Carpenter Square delivers a couple desperate to get pregnant 

Carpenter Square Theatre features the play Expecting Isabel about two Manhattanites, Nick and Miranda, who are planning to start a family.

Director Brett Young puts together a seamless evening from a complicated pastiche of narration, endless settings and nearly 30 roles played by an ensemble whose members switch wigs and costumes with breathtaking ease. The constantly shifting, cleverly conceived set features bright, modular boxes painted like infant toy blocks.

Talented leads Erin Woods and Joe DiBello team together beautifully as the plain, earnest couple at the center of the storm of surreal chuckles. Once they are committed, no request is too demeaning, no procedure too extreme. Through the valley of the ridiculous, somehow their love shines through.

With sure strokes, supporting players in multiple roles create this comic acid trip into parenthood. Rebecca McCauley shines as Nick's pushy Italian mom, a high-drama adoption mentor and a support group member paying for her early promiscuity.

Kris Schinske plays Miranda's mother, a barely-on-her-feet lush, with just the right touch, as well as a Zen-high fertility counselor. Shane Green is delightful as several authority figures, especially the quintessential Italian patriarch whose principles include no mayonnaise or talk of physics under his roof.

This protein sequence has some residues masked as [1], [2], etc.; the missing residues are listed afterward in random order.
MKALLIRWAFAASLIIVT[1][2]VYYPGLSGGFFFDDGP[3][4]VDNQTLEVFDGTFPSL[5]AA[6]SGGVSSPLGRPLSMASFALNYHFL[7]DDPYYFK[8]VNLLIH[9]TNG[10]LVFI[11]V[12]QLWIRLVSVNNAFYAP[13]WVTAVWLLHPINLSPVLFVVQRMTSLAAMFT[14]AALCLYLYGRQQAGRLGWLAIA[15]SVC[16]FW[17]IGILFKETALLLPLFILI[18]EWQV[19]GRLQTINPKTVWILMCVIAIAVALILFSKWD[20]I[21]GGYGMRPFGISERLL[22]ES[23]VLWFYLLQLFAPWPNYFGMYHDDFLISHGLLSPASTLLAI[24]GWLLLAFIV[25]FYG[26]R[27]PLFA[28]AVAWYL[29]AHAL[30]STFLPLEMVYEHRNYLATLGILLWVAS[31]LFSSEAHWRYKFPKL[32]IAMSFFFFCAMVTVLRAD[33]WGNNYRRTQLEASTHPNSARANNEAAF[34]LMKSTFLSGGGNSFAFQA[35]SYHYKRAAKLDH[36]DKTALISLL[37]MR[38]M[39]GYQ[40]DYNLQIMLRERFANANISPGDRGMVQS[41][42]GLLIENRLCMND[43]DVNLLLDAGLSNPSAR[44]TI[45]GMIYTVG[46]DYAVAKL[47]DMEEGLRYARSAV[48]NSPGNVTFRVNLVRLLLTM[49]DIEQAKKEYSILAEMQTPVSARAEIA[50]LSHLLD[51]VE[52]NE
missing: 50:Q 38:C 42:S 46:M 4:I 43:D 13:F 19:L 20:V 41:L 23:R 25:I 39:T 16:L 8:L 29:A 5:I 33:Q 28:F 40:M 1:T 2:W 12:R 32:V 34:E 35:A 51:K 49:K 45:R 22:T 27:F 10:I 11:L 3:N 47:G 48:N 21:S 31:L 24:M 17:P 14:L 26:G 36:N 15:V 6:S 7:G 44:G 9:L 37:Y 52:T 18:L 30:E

Memorable Scotty Taylor shows great character chops as a sleazy brother and angry cab driver, while Holly McNatt is particularly funny as a hugely pregnant con woman. Cristela Carrizales deepens the tone as a conflicted Puerto Rican mother who doesn't know how to keep her growing brood together.

Although a little uneven, Lisa Loomer's script cleverly keeps the desperate couple grounded in reality, while everyone around them takes on the outlandish qualities of a twisted children's book. "Expecting Isabel" transcends its obvious target audience by providing a poke at society that's funny even if you've never struggled with starting a family. Expect mature themes.  "?Linda McDonald

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